The chapter on laughter in film, for example, is not useful. He tries to explain humor by focusing on the work of Buster Keaton, but many of us contemporary film goers might not find Keaton all that funny. The same goes for his chapters on musicals, foriegn films, and movie credits--each of them are not very helpful for understanding contemporary films.
Perhaps it's his last chapters that save this book. Glatzer provides a list of "must see films" and a list of guide questions you should ask yourself about a movie. I wish Glatzer had used those questions to develop his guide.
Finally, I was also disappointed that neither Glatzer or Piper provide a multicultural examination of films. There are so many films by directors of color that don't get examined in either of the guides. The contributions of Spike Lee, Wayne Wang, Charles Burnett, John Singleton, Melvin Van Peeples, Julie Dash, and Camille Billops (documentary film maker), should have been include in their guide.
I guess if you're coming from more of classical film tradition, Glatzer guide might be helpful, but if you're looking for guide to more contemporary, as well as classic and foreign films, check out Piper's book.
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7 of 8 people found the following review helpful By Amazon Customer on June 6, 2001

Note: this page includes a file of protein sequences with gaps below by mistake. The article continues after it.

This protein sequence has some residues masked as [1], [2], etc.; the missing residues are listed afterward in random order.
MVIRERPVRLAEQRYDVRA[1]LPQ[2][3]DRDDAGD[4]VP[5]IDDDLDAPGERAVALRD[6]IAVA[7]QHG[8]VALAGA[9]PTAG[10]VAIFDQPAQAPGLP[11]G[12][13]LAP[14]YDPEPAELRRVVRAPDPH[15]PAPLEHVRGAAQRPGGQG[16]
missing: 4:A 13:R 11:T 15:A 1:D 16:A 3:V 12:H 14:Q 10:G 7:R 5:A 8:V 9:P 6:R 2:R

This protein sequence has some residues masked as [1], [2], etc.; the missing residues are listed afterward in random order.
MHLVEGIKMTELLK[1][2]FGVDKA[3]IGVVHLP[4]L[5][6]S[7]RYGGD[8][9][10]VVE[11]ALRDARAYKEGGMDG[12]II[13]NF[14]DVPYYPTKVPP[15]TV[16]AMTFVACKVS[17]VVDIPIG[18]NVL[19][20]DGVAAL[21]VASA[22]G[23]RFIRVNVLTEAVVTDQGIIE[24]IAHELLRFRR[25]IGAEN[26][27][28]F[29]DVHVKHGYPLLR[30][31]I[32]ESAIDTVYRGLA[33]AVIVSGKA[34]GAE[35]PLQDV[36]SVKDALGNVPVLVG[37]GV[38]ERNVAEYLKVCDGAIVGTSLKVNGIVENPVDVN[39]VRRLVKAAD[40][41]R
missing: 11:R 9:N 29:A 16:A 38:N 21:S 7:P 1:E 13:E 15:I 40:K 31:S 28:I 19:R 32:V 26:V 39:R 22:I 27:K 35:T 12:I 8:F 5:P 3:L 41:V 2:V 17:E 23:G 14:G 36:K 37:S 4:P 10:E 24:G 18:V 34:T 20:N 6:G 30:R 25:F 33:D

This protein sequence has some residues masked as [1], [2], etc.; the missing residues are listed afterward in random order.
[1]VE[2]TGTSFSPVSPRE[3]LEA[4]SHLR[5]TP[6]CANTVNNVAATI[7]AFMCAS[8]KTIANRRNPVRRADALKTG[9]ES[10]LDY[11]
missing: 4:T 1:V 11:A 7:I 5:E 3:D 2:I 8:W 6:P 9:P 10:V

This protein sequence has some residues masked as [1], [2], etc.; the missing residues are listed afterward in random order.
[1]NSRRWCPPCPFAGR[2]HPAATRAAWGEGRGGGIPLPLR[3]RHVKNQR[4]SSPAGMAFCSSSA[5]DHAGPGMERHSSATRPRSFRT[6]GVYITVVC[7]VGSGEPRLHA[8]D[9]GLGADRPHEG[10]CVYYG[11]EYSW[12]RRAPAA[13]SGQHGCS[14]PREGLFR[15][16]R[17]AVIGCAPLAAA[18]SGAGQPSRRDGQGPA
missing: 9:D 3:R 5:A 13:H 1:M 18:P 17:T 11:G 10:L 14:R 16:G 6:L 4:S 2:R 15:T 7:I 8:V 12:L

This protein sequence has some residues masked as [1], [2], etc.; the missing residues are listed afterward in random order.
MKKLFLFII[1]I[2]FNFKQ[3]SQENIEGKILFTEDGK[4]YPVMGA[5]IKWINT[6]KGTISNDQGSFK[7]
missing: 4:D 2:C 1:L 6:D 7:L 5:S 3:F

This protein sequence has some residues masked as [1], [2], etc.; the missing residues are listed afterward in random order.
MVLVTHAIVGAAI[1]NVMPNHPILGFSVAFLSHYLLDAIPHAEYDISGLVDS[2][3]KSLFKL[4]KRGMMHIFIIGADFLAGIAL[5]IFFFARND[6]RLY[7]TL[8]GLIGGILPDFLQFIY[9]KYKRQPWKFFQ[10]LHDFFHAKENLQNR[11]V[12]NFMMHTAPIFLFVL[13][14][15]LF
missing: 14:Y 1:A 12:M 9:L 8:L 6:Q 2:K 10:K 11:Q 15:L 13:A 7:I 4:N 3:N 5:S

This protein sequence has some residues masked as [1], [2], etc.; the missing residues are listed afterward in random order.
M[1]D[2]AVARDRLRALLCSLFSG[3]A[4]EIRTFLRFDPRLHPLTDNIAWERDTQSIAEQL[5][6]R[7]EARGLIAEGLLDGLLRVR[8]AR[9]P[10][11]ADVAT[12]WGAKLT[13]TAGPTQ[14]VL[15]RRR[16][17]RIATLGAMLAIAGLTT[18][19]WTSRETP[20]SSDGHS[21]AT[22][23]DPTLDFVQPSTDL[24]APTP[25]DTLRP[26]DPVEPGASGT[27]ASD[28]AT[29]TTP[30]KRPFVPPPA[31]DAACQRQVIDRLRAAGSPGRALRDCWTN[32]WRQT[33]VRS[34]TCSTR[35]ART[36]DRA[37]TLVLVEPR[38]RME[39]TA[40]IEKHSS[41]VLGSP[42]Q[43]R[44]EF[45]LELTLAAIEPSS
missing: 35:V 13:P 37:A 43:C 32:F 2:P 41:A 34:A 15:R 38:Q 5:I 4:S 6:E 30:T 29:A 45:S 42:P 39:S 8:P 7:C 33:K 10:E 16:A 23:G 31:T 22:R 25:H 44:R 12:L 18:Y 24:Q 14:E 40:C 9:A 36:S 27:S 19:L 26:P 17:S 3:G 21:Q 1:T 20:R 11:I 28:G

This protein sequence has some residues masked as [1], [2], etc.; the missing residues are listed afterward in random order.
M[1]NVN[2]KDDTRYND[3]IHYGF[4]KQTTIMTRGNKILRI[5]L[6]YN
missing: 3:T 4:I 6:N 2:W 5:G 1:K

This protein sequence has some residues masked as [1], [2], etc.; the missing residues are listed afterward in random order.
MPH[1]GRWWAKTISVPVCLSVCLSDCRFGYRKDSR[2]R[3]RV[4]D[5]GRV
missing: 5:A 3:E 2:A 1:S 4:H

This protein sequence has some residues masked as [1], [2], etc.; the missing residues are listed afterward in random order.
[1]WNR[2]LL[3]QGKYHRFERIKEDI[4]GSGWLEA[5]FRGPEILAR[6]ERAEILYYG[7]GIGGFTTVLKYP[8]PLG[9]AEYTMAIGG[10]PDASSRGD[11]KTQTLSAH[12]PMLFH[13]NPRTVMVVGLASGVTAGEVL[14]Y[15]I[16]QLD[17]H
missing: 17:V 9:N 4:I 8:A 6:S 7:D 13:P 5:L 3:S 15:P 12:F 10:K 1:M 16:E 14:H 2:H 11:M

Format: Paperback
This book was just what I needed. I love to watch movies, and I know what I like, but I never really knew why I liked them. It is the perfect book for someone like me who has never studied film but would like to know more.
It covers how movies are made, the roles of all the folks involved, and what separates good writing, directing, or acting from the bad.
Also his "all time best" lists, agree or disagree, are fun to discuss.
Finally, it is written in a fun, fast-paced style.
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Format: Paperback
Robert Glatzer is both a Film Critic and also a Film Director. He has the perspective of making films, teaching film making, and teaching classes on understanding films. He has been a movie critic on NPR's KPBX FM 91.1 Spokane, WA for many years, and has a huge appreciative audience. His website [...] is one of the most popular and referenced film sites.

Reading his book is like completing a course in Film Appreciation. From the concept of what is a film and what makes one great, down to the details of camera angles and what all the closing credits mean, through film awards, Beyond Popcorn explains and educates the reader on the Film industry. He teaches and gives us examples of what we can learn from the classics, and he pulls no punches on his choices of some of the best and worst films. Finally he gives us a wonderful list of all the films you have to see before you die.

Having read his book, you can truly understand and appreciate the greatest films and the art of film making, and you can much better determine what is the traditional formulaic pap that Hollywood dishes out, and what is truly remarkable.

Frank Delaney